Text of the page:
The Black Monk

Tibaldo-Bongiorno, Marylou

Primary Category: Performing Arts / Film, TV, Video

Genre: Film

Annotated by:
Glass, Guy
  • Date of entry: Feb-20-2018
  • Last revised: Feb-20-2018


As the film opens, George Anderson tells us he has been advised to treat his anxiety by going “to some island to rest.” We see him arrive by ferry in Staten Island where he has arranged to spend several weeks at the beautiful home of his father’s best friend.  There, he renews his friendship with the friend’s daughter, Maggie.  We discover that George, a filmmaker, dropped out of medical school, and that Maggie is now a doctor.  We learn from the start that, though they have not seen each other for ten years, there is a longstanding mutual romantic attraction.   

One day, while walking around the house’s lush gardens, George suddenly and improbably sees a monk.  We are made to understand this is not the first time this has occurred, although at this stage George still recognizes it as a “mirage.” However, when the monk foretells a “grand brilliant future” for George and entrusts him with a divine mission, George is inspired.  He becomes obsessed with attending church, and we learn he has not been sleeping.  In his religious fervor he calls Maggie “disgusting” because she performs abortions.

Maggie becomes aware that something is not quite right.  We learn too that George enlisted in the army and resigned under suspicious circumstances. Other details about his past are mysterious.  The relationship between George and Maggie intensifies. Meanwhile, a friend warns Maggie that she has witnessed George saying peculiar things about a monk and smiling inappropriately.  Finally, in Maggie’s bedroom, George has a full-fledged psychotic episode as he hallucinates the monk in front of her.  She accuses him of “becoming schizophrenic,” and begs him to see a psychiatrist.  He responds by accusing her of trying to drain him of his inspiration, packs up his belongings, and, despite her entreaties, leaves.    


This film is loosely based on Anton Chekhov’s short story The Black Monk. The merit of Chekhov’s stories for teaching about the human condition is attested to by the large quantity of them that are annotated on the Database. It almost goes without saying that much of Chekhov’s output reveals the fine powers of observation of a physician.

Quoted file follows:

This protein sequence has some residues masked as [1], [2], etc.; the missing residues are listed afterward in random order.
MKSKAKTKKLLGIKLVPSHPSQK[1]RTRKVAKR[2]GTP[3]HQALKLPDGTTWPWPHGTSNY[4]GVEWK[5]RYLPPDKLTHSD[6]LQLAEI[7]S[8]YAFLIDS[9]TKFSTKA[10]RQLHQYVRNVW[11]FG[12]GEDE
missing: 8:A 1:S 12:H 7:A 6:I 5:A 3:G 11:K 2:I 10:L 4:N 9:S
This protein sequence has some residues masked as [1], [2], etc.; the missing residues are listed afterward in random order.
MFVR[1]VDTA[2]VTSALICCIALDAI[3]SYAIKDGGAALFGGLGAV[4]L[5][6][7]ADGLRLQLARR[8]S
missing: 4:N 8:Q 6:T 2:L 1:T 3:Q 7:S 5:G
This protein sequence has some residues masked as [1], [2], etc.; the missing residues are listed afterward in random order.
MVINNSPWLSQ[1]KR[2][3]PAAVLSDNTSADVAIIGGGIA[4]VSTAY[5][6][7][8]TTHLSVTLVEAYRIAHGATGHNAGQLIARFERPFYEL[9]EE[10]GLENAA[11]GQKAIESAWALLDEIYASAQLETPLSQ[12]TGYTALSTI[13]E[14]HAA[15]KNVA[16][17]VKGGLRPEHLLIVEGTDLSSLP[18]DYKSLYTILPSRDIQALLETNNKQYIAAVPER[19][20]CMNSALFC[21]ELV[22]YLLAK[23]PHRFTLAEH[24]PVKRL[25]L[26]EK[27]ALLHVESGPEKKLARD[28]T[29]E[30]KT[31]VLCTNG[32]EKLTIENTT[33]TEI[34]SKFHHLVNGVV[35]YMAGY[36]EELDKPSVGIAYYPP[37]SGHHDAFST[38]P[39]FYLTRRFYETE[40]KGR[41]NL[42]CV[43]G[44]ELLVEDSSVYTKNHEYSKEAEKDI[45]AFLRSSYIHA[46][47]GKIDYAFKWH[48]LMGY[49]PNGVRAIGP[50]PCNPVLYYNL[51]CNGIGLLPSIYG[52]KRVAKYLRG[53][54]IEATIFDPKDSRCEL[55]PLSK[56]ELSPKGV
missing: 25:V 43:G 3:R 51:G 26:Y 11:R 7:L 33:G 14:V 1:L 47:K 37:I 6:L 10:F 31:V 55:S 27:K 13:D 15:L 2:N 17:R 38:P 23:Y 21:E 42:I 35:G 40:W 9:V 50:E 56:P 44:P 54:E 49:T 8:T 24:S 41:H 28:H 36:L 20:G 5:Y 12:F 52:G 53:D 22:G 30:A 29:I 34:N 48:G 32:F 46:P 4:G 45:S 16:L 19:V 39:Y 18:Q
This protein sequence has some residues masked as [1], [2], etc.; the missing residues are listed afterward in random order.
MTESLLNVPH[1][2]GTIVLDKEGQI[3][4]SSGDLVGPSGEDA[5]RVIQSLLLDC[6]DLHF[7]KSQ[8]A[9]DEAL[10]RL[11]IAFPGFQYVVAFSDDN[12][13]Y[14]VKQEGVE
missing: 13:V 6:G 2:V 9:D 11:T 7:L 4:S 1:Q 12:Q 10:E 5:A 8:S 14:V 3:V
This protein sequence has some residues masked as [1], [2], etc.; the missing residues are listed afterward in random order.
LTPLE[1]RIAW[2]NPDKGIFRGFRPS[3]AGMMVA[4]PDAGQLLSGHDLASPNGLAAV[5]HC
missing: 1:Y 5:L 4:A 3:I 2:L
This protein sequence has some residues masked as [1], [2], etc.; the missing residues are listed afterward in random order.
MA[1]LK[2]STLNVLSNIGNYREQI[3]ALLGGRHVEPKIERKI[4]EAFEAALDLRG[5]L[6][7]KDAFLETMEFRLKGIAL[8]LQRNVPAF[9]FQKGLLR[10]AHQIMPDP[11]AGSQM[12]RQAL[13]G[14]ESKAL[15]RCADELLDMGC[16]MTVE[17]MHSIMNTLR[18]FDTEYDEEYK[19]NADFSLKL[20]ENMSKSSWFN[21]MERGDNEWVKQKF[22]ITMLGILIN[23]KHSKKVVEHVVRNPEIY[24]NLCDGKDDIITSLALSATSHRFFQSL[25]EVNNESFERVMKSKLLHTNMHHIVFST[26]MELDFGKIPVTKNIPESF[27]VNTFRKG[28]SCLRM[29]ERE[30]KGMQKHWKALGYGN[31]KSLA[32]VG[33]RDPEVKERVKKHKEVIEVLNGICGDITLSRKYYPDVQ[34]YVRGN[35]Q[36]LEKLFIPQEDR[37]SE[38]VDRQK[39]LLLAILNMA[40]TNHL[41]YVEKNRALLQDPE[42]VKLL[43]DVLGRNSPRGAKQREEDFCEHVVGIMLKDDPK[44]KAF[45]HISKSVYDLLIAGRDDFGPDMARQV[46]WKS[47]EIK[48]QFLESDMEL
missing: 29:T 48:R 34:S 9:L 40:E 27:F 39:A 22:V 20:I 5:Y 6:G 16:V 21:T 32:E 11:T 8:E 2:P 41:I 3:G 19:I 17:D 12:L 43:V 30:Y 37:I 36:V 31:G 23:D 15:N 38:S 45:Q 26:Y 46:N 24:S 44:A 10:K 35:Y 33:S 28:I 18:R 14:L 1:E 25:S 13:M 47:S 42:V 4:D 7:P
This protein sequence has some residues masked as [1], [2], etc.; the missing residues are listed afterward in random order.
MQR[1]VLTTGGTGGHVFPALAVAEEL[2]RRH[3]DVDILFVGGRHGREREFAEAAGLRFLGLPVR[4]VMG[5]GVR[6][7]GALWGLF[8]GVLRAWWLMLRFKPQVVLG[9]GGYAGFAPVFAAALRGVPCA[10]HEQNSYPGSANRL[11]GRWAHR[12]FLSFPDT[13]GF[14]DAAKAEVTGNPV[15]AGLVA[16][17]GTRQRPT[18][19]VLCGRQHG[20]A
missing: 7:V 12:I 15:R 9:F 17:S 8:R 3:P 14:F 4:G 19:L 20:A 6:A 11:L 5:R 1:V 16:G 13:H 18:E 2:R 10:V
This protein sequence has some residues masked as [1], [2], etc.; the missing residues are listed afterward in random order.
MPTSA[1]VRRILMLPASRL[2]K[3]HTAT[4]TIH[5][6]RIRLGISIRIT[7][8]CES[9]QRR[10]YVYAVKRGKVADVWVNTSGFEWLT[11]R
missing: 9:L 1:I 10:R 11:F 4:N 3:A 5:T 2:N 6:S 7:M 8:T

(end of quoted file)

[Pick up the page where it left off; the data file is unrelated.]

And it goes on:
The Black Monk turns out to be an excellent subject for film adaptation. The filmmakers (also co-screenwriters) have managed to tap into some of Chekhov’s quirkiness and wit, and the result is quite entertaining. They have also done a great service by providing a valuable tool for teaching about mental illness.


Jerome & Marylou Bongiorno (filmmakers) on why they made The Black Monk:

“As filmmakers, we are drawn to the work of Anton Chekhov, who was a physician and social justice activist who suffered and died from tuberculosis, elements which inform this short story. We were inspired by the universal search for meaning and created a contemporary setting infused with our social justice film themes.

The film is an indie production produced by our company, Bongiorno Productions. It was created in association with the Staten Island Museum and supported by grants from cultural and other foundations. The NJ Council for the Humanities (NEH) grant funded outreach with medical schools to use the film in their curricula.”

Anthony Tobia, M.D., Department of Psychiatry, Rutgers Robert Wood Johnson Medical School, on how he uses The Black Monk to teach medical students:

“During their 2nd year basic science curriculum, film clips are shown to depict fictional case accounts of mental illness. The clips form the basis of our integrated cases/problem-based learning didactic. Specifically, after watching a clip, students break up into small groups to address specific questions posed by the course director. After providing their answers, another clip is shown that demonstrates the “correct answer” and provides additional information upon which the next series of questions are based.

In their 3rd year, students are assigned to watch The Black Monk again and are expected to attend a didactic called “Filmulation” prepared to discuss its content from a clinical perspective. Selected sessions of “Filmulation” are broadcast over Periscope® (@ATobiaMD) to ensure distance education of students at different clinical sites."

The film’s website includes a link to the short story, and how to order a DVD or streaming file.

The following is a trailer for the film.




Bongiorno Productions

Running Time (in minutes)


Based on

The Black Monk by Anton Chekhov